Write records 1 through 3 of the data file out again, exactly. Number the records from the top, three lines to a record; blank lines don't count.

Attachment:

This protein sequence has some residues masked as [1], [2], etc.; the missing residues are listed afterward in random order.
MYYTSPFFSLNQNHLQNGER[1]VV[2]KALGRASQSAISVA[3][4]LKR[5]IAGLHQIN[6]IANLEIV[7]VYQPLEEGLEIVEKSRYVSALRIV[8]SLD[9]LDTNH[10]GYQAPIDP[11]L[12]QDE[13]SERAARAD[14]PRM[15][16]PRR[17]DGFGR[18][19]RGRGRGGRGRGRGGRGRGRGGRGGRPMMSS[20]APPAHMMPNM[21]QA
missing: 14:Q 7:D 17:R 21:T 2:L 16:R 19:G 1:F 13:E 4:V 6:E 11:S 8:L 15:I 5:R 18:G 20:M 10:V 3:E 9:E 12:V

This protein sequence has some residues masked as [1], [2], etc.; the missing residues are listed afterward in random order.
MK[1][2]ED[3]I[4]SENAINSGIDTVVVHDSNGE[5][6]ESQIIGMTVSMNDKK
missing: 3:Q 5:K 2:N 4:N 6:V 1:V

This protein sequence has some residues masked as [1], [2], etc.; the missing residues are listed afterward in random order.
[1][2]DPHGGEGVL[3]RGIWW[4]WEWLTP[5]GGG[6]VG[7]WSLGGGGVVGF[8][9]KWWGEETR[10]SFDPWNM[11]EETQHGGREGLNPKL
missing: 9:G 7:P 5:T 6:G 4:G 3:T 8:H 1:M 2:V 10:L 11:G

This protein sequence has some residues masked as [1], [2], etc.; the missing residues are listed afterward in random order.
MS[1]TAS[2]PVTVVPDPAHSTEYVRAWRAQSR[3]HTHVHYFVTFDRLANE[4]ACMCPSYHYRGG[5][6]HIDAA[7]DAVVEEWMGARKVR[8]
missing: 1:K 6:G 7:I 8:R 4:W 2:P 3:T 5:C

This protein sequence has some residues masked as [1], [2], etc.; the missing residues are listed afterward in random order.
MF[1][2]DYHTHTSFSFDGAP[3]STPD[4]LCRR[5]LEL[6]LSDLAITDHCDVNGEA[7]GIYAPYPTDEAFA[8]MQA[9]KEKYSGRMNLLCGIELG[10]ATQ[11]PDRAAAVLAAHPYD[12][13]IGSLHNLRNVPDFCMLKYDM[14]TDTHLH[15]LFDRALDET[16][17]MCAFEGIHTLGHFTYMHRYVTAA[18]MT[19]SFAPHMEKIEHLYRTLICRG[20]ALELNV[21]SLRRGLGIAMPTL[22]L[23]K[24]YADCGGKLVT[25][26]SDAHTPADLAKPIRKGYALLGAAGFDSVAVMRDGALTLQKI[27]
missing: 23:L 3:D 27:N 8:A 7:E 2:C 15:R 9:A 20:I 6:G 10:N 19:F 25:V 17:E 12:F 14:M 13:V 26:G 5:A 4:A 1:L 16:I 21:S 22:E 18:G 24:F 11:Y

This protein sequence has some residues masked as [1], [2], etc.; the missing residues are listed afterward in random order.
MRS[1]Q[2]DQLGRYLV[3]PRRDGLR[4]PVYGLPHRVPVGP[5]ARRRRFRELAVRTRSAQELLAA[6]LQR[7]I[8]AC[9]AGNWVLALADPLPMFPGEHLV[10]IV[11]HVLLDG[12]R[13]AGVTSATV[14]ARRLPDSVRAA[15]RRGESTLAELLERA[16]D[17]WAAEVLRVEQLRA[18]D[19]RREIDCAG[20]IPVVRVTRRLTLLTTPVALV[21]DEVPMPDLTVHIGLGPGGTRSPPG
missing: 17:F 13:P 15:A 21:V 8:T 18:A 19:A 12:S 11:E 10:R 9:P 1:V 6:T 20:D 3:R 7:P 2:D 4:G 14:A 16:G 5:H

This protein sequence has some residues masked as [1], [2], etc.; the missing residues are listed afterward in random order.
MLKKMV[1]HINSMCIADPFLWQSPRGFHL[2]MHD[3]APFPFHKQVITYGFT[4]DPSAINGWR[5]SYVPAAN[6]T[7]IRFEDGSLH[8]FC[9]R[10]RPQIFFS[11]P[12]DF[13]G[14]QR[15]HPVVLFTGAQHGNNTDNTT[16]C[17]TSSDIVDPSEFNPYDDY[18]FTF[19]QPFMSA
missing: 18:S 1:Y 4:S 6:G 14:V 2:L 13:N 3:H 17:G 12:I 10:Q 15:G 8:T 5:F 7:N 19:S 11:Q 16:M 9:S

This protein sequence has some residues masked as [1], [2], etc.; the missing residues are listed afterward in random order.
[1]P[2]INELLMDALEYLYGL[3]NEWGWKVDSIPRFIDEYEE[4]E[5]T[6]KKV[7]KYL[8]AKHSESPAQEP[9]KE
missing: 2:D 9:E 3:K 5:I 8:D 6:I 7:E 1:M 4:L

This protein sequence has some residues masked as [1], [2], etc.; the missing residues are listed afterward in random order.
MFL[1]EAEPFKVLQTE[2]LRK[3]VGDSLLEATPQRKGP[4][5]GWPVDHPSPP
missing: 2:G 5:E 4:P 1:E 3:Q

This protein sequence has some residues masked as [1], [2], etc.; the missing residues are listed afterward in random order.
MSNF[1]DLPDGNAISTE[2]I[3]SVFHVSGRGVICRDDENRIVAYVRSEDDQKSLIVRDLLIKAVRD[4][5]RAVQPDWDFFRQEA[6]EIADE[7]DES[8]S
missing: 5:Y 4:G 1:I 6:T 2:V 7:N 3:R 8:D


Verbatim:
This protein sequence has some residues masked as [1], [2], etc.; the missing residues are listed afterward in random order.
MYYTSPFFSLNQNHLQNGER[1]VV[2]KALGRASQSAISVA[3][4]LKR[5]IAGLHQIN[6]IANLEIV[7]VYQPLEEGLEIVEKSRYVSALRIV[8]SLD[9]LDTNH[10]GYQAPIDP[11]L[12]QDE[13]SERAARAD[14]PRM[15][16]PRR[17]DGFGR[18][19]RGRGRGGRGRGRGGRGRGRGGRGGRPMMSS[20]APPAHMMPNM[21]QA
missing: 14:Q 7:D 17:R 21:T 2:L 16:R 19:G 1:F 13:E 4:V 6:E 11:S 8:L 15:I 5:R 18:G 20:M 10:V 3:E 9:E 12:V

This protein sequence has some residues masked as [1], [2], etc.; the missing residues are listed afterward in random order.
MK[1][2]ED[3]I[4]SENAINSGIDTVVVHDSNGE[5][6]ESQIIGMTVSMNDKK
missing: 3:Q 5:K 2:N 4:N 6:V 1:V

This protein sequence has some residues masked as [1], [2], etc.; the missing residues are listed afterward in random order.
[1][2]DPHGGEGVL[3]RGIWW[4]WEWLTP[5]GGG[6]VG[7]WSLGGGGVVGF[8][9]KWWGEETR[10]SFDPWNM[11]EETQHGGREGLNPKL
missing: 9:G 7:P 5:T 6:G 4:G 3:T 8:H 1:M 2:V 10:L 11:G